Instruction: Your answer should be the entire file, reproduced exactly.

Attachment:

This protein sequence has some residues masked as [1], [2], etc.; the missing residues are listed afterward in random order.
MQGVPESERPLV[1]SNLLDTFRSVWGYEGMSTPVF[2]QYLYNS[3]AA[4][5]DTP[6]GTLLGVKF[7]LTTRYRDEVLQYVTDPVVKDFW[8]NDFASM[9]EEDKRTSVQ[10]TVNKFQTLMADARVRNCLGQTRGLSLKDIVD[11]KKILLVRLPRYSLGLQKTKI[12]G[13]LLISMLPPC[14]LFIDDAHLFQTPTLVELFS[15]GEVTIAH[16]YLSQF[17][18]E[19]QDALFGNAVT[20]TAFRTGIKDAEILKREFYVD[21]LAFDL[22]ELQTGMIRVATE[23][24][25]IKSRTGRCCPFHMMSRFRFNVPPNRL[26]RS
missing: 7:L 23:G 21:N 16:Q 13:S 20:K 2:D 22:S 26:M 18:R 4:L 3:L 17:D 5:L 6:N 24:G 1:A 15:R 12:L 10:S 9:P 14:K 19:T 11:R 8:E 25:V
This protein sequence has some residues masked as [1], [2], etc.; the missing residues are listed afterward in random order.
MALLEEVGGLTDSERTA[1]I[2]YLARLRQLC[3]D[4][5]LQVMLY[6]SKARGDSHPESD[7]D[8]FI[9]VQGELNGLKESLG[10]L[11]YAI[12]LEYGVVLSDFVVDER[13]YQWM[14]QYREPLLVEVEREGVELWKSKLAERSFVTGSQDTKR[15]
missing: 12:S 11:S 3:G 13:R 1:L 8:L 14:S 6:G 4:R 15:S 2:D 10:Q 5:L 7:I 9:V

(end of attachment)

This protein sequence has some residues masked as [1], [2], etc.; the missing residues are listed afterward in random order.
MQGVPESERPLV[1]SNLLDTFRSVWGYEGMSTPVF[2]QYLYNS[3]AA[4][5]DTP[6]GTLLGVKF[7]LTTRYRDEVLQYVTDPVVKDFW[8]NDFASM[9]EEDKRTSVQ[10]TVNKFQTLMADARVRNCLGQTRGLSLKDIVD[11]KKILLVRLPRYSLGLQKTKI[12]G[13]LLISMLPPC[14]LFIDDAHLFQTPTLVELFS[15]GEVTIAH[16]YLSQF[17][18]E[19]QDALFGNAVT[20]TAFRTGIKDAEILKREFYVD[21]LAFDL[22]ELQTGMIRVATE[23][24][25]IKSRTGRCCPFHMMSRFRFNVPPNRL[26]RS
missing: 7:L 23:G 21:N 16:Q 13:S 20:K 2:D 22:S 26:M 18:R 4:L 3:L 17:D 5:L 6:N 24:G 1:A 15:R 12:L 10:S 9:P 14:K 19:T 11:R 8:E 25:V
This protein sequence has some residues masked as [1], [2], etc.; the missing residues are listed afterward in random order.
MALLEEVGGLTDSERTA[1]I[2]YLARLRQLC[3]D[4][5]LQVMLY[6]SKARGDSHPESD[7]D[8]FI[9]VQGELNGLKESLG[10]L[11]YAI[12]LEYGVVLSDFVVDER[13]YQWM[14]QYREPLLVEVEREGVELWKSKLAERSFVTGSQDTKR[15]
missing: 12:S 11:S 3:G 13:R 1:L 8:L 14:S 6:G 4:R 15:S 2:D 10:Q 5:L 7:I 9:V